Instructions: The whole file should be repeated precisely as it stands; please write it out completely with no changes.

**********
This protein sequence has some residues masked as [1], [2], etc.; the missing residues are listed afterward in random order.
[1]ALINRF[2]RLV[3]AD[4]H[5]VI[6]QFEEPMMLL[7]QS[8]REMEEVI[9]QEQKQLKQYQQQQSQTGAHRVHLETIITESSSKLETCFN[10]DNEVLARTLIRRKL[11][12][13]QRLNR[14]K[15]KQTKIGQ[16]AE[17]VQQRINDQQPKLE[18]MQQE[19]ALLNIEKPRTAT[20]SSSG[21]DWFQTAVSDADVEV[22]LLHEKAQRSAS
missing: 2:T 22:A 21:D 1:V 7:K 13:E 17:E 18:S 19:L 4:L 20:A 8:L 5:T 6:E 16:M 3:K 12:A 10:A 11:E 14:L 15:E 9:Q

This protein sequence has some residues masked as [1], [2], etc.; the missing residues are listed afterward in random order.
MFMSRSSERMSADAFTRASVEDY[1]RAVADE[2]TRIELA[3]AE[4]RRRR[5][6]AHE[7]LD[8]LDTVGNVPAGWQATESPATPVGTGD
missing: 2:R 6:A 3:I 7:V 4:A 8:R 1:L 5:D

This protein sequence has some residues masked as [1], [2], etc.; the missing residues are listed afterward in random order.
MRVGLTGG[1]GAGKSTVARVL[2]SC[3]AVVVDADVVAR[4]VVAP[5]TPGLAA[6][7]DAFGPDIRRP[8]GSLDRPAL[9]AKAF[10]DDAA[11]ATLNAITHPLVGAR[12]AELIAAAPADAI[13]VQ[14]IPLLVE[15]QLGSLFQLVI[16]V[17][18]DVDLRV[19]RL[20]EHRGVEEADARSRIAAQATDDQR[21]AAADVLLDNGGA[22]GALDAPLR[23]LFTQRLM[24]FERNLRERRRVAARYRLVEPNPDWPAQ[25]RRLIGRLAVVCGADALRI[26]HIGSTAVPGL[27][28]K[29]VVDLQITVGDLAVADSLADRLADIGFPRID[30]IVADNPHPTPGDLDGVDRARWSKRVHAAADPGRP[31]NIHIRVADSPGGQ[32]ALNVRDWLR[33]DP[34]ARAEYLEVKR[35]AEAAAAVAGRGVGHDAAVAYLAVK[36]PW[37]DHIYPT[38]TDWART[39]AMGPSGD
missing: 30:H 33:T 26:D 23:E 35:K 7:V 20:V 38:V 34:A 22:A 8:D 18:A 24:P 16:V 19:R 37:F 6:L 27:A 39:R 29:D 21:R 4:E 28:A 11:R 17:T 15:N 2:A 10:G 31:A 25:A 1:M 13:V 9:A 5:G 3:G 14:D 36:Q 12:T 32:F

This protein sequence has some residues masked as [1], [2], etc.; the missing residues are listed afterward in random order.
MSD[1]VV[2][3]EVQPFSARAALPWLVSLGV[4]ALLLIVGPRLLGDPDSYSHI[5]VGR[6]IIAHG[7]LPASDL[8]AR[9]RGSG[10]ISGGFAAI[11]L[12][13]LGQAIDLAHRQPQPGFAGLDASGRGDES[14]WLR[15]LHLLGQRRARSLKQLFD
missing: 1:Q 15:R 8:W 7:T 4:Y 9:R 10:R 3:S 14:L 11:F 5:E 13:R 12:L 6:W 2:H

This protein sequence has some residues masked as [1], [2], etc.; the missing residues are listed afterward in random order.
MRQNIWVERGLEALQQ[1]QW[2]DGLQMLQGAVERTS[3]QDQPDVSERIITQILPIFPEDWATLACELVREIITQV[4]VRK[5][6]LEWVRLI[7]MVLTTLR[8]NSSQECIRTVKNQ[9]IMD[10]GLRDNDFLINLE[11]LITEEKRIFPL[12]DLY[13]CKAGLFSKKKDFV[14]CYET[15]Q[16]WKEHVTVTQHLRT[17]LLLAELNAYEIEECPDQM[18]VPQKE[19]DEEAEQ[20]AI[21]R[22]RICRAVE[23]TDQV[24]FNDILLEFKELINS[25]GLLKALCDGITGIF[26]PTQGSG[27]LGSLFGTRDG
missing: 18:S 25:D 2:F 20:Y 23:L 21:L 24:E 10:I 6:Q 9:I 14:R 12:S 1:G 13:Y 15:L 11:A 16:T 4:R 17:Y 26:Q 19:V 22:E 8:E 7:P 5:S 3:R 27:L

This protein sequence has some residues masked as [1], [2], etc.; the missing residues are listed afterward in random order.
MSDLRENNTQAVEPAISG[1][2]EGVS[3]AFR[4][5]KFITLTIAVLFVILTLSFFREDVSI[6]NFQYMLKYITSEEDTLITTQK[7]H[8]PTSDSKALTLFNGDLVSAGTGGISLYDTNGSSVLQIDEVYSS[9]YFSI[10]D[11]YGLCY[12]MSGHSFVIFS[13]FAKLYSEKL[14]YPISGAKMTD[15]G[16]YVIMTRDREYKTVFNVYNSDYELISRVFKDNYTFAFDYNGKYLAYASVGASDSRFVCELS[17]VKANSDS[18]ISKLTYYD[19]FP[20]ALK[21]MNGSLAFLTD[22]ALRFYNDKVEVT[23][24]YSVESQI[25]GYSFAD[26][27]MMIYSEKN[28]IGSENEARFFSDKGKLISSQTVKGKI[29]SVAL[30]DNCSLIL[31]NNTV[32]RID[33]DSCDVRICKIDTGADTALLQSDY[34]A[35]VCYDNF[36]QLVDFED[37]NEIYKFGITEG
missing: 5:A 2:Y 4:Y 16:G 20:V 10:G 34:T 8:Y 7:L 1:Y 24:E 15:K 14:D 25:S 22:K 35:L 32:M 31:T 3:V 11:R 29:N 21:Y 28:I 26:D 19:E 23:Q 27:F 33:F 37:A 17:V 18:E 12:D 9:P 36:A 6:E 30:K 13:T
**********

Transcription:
This protein sequence has some residues masked as [1], [2], etc.; the missing residues are listed afterward in random order.
[1]ALINRF[2]RLV[3]AD[4]H[5]VI[6]QFEEPMMLL[7]QS[8]REMEEVI[9]QEQKQLKQYQQQQSQTGAHRVHLETIITESSSKLETCFN[10]DNEVLARTLIRRKL[11][12][13]QRLNR[14]K[15]KQTKIGQ[16]AE[17]VQQRINDQQPKLE[18]MQQE[19]ALLNIEKPRTAT[20]SSSG[21]DWFQTAVSDADVEV[22]LLHEKAQRSAS
missing: 2:T 22:A 21:D 1:V 7:K 13:E 17:E 18:S 19:L 4:L 20:A 8:L 5:T 6:E 16:M 3:K 12:A 10:A 11:E 14:L 15:E 9:Q

This protein sequence has some residues masked as [1], [2], etc.; the missing residues are listed afterward in random order.
MFMSRSSERMSADAFTRASVEDY[1]RAVADE[2]TRIELA[3]AE[4]RRRR[5][6]AHE[7]LD[8]LDTVGNVPAGWQATESPATPVGTGD
missing: 2:R 6:A 3:I 7:V 4:A 8:R 1:L 5:D

This protein sequence has some residues masked as [1], [2], etc.; the missing residues are listed afterward in random order.
MRVGLTGG[1]GAGKSTVARVL[2]SC[3]AVVVDADVVAR[4]VVAP[5]TPGLAA[6][7]DAFGPDIRRP[8]GSLDRPAL[9]AKAF[10]DDAA[11]ATLNAITHPLVGAR[12]AELIAAAPADAI[13]VQ[14]IPLLVE[15]QLGSLFQLVI[16]V[17][18]DVDLRV[19]RL[20]EHRGVEEADARSRIAAQATDDQR[21]AAADVLLDNGGA[22]GALDAPLR[23]LFTQRLM[24]FERNLRERRRVAARYRLVEPNPDWPAQ[25]RRLIGRLAVVCGADALRI[26]HIGSTAVPGL[27][28]K[29]VVDLQITVGDLAVADSLADRLADIGFPRID[30]IVADNPHPTPGDLDGVDRARWSKRVHAAADPGRP[31]NIHIRVADSPGGQ[32]ALNVRDWLR[33]DP[34]ARAEYLEVKR[35]AEAAAAVAGRGVGHDAAVAYLAVK[36]PW[37]DHIYPT[38]TDWART[39]AMGPSGD
missing: 30:H 33:T 26:D 23:E 35:K 7:V 20:V 38:V 34:A 22:A 8:D 18:A 24:P 16:V 19:R 37:F 6:L 27:A 39:R 29:D 21:R 4:E 28:A 11:R 17:T 15:N 2:A 10:G 31:A 25:A 1:M 13:V 9:A 5:G 3:G 14:D 36:Q 12:T 32:F

This protein sequence has some residues masked as [1], [2], etc.; the missing residues are listed afterward in random order.
MSD[1]VV[2][3]EVQPFSARAALPWLVSLGV[4]ALLLIVGPRLLGDPDSYSHI[5]VGR[6]IIAHG[7]LPASDL[8]AR[9]RGSG[10]ISGGFAAI[11]L[12][13]LGQAIDLAHRQPQPGFAGLDASGRGDES[14]WLR[15]LHLLGQRRARSLKQLFD
missing: 1:Q 15:R 8:W 7:T 4:Y 9:R 10:R 3:S 14:L 11:F 5:E 13:R 12:L 6:W 2:H

This protein sequence has some residues masked as [1], [2], etc.; the missing residues are listed afterward in random order.
MRQNIWVERGLEALQQ[1]QW[2]DGLQMLQGAVERTS[3]QDQPDVSERIITQILPIFPEDWATLACELVREIITQV[4]VRK[5][6]LEWVRLI[7]MVLTTLR[8]NSSQECIRTVKNQ[9]IMD[10]GLRDNDFLINLE[11]LITEEKRIFPL[12]DLY[13]CKAGLFSKKKDFV[14]CYET[15]Q[16]WKEHVTVTQHLRT[17]LLLAELNAYEIEECPDQM[18]VPQKE[19]DEEAEQ[20]AI[21]R[22]RICRAVE[23]TDQV[24]FNDILLEFKELINS[25]GLLKALCDGITGIF[26]PTQGSG[27]LGSLFGTRDG
missing: 18:S 25:D 2:F 20:Y 23:L 21:L 24:E 10:I 6:Q 9:I 14:R 12:S 1:G 13:Y 15:L 11:A 16:T 4:R 17:Y 26:Q 19:V 22:E 8:E 7:P 5:S 3:R 27:L

This protein sequence has some residues masked as [1], [2], etc.; the missing residues are listed afterward in random order.
MSDLRENNTQAVEPAISG[1][2]EGVS[3]AFR[4][5]KFITLTIAVLFVILTLSFFREDVSI[6]NFQYMLKYITSEEDTLITTQK[7]H[8]PTSDSKALTLFNGDLVSAGTGGISLYDTNGSSVLQIDEVYSS[9]YFSI[10]D[11]YGLCY[12]MSGHSFVIFS[13]FAKLYSEKL[14]YPISGAKMTD[15]G[16]YVIMTRDREYKTVFNVYNSDYELISRVFKDNYTFAFDYNGKYLAYASVGASDSRFVCELS[17]VKANSDS[18]ISKLTYYD[19]FP[20]ALK[21]MNGSLAFLTD[22]ALRFYNDKVEVT[23][24]YSVESQI[25]GYSFAD[26][27]MMIYSEKN[28]IGSENEARFFSDKGKLISSQTVKGKI[29]SVAL[30]DNCSLIL[31]NNTV[32]RID[33]DSCDVRICKIDTGADTALLQSDY[34]A[35]VCYDNF[36]QLVDFED[37]NEIYKFGITEG
missing: 5:A 2:Y 4:Y 16:G 20:V 10:G 34:T 8:Y 7:L 1:Y 24:E 15:K 14:D 25:S 22:K 35:L 32:M 31:T 3:V 11:R 29:N 21:Y 28:I 26:D 19:E 23:Q 27:F 33:F 37:A 17:V 18:E 12:D 9:P 36:A 6:E 30:K 13:T